It was there in black and white.
In his farewell memo to 180,000 WPP staff in mid-April, Sir Martin Sorrell couldn’t have been more explicit: “As a founder, I can say that WPP is not just a mattter of life or death, it was, is and will be more important than that. Good fortune and Godspeed to all of you...now Back to the Future.”
Sorrell took less than 50 days from writing that message to delve into his 1985 playbook (the same year that the Michael J Fox time-travelling blockbuster was released) for the launch of WPP 2.0.
Some WPP investors are now casting doubt on his former employer’s board’s judgement in allowing him to ‘retire’ and keep £19m in unvested share awards while neglecting to insist on a non-compete period.
Arguably, at 73, Sorrell has little time to waste. Unveiling his plan to reverse S4 Capital into listed cash shell Derriston Capital just two weeks before WPP’s AGM, though, feels like a contrived way to twist a knife between the shoulders of those he blames for ousting him.
A legal opinion from Slaughter & May warning WPP that it must not disclose further details of the investigation which preceded Sorrell’s departure has tied its board’s hands further.
Evidence that S4 is directly competing against WPP in an auction of advertising technology or related assets will stoke the ire of Sir Martin’s former investors with those he left behind. This dish of revenge is definitely not being served cold.
Other than auditors, you’d be hard-pressed to find a more scrutinised group in the City right now than the even more concentrated community of proxy advisers.
The likes of Glass, Lewis & Company and Institutional Shareholder Services (ISS) have come to wield enormous power in boardrooms on both sides of the Atlantic as directors seek to avoid job-threatening investor rebellions.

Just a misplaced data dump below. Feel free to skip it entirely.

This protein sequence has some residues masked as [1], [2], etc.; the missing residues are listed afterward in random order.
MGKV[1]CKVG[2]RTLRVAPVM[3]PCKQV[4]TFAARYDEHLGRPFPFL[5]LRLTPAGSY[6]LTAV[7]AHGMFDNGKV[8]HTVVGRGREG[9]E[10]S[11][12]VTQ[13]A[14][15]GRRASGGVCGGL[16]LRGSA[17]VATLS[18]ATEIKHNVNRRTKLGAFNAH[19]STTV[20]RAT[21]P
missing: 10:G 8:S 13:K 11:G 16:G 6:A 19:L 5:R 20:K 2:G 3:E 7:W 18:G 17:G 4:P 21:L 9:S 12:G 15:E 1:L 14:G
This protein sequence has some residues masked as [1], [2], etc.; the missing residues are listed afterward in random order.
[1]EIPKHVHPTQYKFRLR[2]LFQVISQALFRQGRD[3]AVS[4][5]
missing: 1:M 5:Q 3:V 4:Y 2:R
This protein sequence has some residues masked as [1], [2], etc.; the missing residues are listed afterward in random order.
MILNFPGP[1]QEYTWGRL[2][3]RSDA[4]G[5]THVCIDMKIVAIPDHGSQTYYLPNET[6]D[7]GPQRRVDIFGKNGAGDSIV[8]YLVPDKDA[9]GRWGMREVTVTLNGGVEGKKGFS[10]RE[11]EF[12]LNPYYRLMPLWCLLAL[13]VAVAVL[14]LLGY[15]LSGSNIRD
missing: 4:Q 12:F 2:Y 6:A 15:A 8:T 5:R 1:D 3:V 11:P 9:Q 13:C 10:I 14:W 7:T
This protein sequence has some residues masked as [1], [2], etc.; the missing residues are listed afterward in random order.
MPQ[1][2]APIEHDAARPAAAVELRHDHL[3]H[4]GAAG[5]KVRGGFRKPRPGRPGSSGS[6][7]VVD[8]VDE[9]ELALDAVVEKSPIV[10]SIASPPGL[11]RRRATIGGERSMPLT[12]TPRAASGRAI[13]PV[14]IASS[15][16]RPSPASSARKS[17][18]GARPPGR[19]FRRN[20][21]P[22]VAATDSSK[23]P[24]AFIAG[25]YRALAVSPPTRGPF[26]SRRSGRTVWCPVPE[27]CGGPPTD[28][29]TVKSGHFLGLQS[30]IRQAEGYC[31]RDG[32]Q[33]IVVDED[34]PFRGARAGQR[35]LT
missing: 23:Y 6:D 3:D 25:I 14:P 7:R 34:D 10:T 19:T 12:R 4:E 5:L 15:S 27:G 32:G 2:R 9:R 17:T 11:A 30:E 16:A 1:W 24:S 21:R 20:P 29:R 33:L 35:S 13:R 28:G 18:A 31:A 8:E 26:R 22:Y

Is the shoe about to be on the other foot? A letter from the US Senate’s Banking, Housing and Urban Affairs Committee to Glass Lewis earlier this month is laden with criticisms – some implied, some explicit – of the company.
One area, relating to the accuracy of reports issued by proxy advisers is particularly potent.
The letter demands to know why Glass Lewis has no draft review process for companies “in order to improve the quality of your reports”.
On the subject of conflicts of interest, the committee members are seeking answers about cross-ownerships held by Glass Lewis’s shareholders: the Ontario Teachers’ Pension Plan and the Alberta Investment Management Corporation, both Canadian investors with an extensive presence on corporate share registers.
In response, Nichol Garzon, Glass Lewis’s general counsel, said it “looked forward to detailing how our existing practices and policies meet... the needs of both investors and issuers”.
I doubt enthusiasm is the word which best sums up its appetite for answering the senators’ questions.
Fintech in focus
A bewildering array of City committees has emerged since Britain voted for Brexit – and here’s another one to add to the list: the Innovate Finance fintech strategy group, featuring luminaries such as Monica Kalia, the co-founder of Neyber; Alison Rose, RBS’s commercial and private banking chief; and Mark Hoban, the former Treasury minister who chairs the International Regulatory Strategy Group.
The panel has a crucial agenda – fintech is one of the areas in which the UK can claim genuine international leadership. It mustn’t be squandered.
Read more: Fintech: Investors' new favourite